Overall, this book didn't resonate with my surroundings in the same way Death Comes for the Archbishop did - cosmopolitan Paris isn't exactly the same as wilderness in the Colorado Plateau. But it was fascinating in its own right, humanizing many of the literary giants from my high-school English classes and making them relatable: poor, happy, passionate people looking for love and trying to create something good.

Thursday, June 20, 2019


I read two novels while on vacation. I'd planned on bringing some from home, but none of my library holds arrived in time, and I failed to visit any bookstores out here, so I ended up visiting the Back of Beyond bookstore in Moab. It was a really good spot, larger than I expected, with a great collection of new and used books. I found two used paperbacks for pretty cheap, perfect for tossing into a backpack where they were likely to get beat up and/or damp, and also grabbed some really pretty post cards.

Both of the books came from the "Classics" section, and the first I finished was Death Comes for the Archbishop by Willa Cather. I think I might have read My Antonia at some point in high school, and I'm pretty sure I've read some of her short stories, so she seemed like a good candidate to read more of. I'd heard the title before but had absolutely no idea what it was about; in my mind I'd vaguely assumed it referred to the assassination of Thomas Beckett. It turns out it's much more contemporary than that, and it proved to be the perfect companion for my first visit to the Southwest.


The book is set in nineteenth-century America, and focuses on the efforts of two French priests to establish and strengthen a new Catholic diocese in the Southwest. America has seized this territory from Mexico, and as the new country continues to expand into it this will be an important area of influence.

We learn very early on that the historical situation here has been complex and turbulent. This area has been Catholicized before, during the original Spanish conquest of the New World, when Spanish Padres initially established missions and converted the native tribes, through persuasion or force. In the centuries since then, though, there had been a massive and bloody uprising of the indigenous people, and all of the foreign priests had been killed. There's now a situation where many families have been maintaining their Christian traditions, but they have no priests to hear confession or churches to visit, and are usually illiterate as well, so many people in the Church hierarchy are eager to bring them back into the fold.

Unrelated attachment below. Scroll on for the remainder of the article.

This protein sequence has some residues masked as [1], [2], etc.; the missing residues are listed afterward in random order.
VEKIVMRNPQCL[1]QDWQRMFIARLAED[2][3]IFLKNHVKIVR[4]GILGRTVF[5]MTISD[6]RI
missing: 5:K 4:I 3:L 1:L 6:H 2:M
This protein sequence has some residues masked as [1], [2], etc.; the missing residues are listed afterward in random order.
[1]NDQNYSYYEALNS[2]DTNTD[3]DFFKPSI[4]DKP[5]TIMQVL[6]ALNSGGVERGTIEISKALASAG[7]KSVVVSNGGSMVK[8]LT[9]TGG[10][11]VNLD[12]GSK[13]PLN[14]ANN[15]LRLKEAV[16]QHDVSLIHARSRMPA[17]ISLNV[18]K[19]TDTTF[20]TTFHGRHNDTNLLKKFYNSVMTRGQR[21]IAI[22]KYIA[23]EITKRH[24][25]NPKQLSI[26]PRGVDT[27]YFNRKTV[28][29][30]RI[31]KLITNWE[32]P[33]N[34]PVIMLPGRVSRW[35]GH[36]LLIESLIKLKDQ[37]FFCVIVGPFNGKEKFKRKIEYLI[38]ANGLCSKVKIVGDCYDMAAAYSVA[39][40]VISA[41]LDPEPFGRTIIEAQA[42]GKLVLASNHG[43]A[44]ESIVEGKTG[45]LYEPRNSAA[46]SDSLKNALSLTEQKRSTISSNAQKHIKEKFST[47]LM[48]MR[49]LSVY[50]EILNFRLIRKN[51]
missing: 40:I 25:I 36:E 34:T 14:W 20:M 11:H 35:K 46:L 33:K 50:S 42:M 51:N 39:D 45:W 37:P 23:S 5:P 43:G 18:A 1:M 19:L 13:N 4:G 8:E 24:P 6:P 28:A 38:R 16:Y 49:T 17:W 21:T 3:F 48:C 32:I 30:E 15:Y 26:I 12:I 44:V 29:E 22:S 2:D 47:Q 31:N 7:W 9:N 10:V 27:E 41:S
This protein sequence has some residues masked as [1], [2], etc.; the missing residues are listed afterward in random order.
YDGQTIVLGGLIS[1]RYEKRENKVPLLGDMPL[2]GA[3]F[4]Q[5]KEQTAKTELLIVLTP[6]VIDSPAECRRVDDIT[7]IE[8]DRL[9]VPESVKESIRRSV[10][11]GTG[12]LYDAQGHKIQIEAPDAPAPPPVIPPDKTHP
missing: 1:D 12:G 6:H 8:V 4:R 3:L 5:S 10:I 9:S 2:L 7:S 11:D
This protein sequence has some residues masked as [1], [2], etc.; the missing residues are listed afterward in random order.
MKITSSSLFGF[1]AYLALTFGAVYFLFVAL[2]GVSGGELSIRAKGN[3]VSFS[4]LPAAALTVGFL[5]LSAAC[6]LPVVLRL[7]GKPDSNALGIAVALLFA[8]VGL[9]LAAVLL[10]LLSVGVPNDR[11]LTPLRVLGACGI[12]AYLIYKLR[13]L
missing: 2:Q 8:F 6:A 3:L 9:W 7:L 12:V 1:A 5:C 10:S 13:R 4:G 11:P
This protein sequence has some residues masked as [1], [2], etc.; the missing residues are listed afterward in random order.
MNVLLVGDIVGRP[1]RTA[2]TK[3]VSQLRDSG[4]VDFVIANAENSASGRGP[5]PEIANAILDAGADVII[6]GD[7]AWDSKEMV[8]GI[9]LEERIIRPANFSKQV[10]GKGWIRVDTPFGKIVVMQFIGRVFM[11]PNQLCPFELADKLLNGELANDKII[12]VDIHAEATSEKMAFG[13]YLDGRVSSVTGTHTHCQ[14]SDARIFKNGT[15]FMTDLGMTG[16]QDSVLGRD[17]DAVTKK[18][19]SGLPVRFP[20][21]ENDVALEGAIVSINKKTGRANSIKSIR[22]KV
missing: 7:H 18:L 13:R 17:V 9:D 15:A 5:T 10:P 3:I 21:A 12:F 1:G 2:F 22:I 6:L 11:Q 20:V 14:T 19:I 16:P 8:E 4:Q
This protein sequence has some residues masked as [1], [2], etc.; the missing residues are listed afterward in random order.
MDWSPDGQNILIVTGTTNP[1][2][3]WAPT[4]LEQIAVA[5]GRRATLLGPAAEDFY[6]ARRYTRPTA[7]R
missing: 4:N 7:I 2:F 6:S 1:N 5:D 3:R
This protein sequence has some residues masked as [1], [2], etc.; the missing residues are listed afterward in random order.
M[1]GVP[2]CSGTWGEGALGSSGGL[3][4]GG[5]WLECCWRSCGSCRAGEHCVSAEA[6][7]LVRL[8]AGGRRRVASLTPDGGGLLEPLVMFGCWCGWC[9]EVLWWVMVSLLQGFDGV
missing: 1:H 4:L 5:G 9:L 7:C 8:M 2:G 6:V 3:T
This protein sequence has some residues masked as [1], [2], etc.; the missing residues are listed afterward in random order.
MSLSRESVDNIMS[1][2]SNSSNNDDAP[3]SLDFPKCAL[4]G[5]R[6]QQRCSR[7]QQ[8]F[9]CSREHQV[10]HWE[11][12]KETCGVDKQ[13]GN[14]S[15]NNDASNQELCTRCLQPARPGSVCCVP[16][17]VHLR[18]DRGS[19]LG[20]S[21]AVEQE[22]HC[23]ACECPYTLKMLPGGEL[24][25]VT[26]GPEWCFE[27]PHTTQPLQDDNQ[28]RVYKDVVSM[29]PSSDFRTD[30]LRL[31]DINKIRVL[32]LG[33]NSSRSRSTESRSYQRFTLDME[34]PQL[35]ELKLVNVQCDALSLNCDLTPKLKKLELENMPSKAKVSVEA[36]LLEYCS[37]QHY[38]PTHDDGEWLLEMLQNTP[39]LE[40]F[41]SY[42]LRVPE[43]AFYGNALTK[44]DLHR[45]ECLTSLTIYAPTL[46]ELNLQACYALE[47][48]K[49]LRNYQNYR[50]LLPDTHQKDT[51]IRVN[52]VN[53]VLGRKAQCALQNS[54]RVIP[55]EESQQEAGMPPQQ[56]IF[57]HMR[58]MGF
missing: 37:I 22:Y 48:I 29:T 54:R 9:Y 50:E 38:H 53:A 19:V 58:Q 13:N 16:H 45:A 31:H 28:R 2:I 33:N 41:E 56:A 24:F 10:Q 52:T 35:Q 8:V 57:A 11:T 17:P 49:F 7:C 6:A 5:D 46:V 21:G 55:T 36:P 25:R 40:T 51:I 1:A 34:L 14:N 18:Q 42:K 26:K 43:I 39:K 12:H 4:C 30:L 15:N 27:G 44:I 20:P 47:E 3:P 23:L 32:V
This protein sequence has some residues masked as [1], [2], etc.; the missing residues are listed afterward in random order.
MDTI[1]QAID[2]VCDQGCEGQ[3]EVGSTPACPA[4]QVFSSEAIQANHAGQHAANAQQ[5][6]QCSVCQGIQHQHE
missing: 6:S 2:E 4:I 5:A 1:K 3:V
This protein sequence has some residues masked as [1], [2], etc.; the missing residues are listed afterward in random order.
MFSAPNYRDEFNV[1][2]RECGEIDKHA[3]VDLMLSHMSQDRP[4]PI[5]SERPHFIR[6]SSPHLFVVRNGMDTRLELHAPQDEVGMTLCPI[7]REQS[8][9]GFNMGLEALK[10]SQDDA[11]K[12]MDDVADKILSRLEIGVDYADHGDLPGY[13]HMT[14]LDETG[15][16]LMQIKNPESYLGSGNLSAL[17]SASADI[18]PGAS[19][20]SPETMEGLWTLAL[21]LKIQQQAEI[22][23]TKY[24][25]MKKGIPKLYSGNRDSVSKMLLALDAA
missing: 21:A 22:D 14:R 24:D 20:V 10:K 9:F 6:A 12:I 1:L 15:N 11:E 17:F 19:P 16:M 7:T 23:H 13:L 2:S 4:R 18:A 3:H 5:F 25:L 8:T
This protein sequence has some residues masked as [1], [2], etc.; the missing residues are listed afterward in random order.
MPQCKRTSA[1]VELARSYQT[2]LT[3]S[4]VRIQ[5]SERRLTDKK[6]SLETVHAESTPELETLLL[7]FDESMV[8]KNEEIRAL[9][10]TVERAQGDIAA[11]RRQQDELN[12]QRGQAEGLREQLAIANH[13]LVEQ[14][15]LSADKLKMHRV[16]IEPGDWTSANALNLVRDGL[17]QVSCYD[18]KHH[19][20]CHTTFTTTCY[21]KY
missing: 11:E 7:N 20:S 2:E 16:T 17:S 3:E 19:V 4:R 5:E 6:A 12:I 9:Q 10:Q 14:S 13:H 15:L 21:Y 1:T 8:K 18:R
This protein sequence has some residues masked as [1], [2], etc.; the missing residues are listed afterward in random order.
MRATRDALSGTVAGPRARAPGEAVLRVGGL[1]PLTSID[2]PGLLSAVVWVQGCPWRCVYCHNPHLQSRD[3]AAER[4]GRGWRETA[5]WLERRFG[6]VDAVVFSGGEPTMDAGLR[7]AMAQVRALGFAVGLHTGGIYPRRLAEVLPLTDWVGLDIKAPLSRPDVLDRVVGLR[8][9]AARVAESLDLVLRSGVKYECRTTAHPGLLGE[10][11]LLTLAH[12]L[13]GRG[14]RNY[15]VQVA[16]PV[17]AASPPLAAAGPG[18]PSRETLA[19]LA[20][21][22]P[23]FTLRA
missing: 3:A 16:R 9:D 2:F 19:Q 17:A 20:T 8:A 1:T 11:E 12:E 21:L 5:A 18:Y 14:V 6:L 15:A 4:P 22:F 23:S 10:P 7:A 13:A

At a more political level, there are broadly three sorts of people in the area. The native Americans have lived here by far the longest, and have their own religious traditions and culture, which can seem baffling to others. There are the Mexicans, who controlled the region until recently and still make up most of the population; they are usually nominally Catholic, although the level of observance and devotion can vary significantly. And there are the anglo Americans, who are a minority, but are extremely active, especially the Yankee traders coming to buy and sell goods and the military scouts seeking to map this frontier.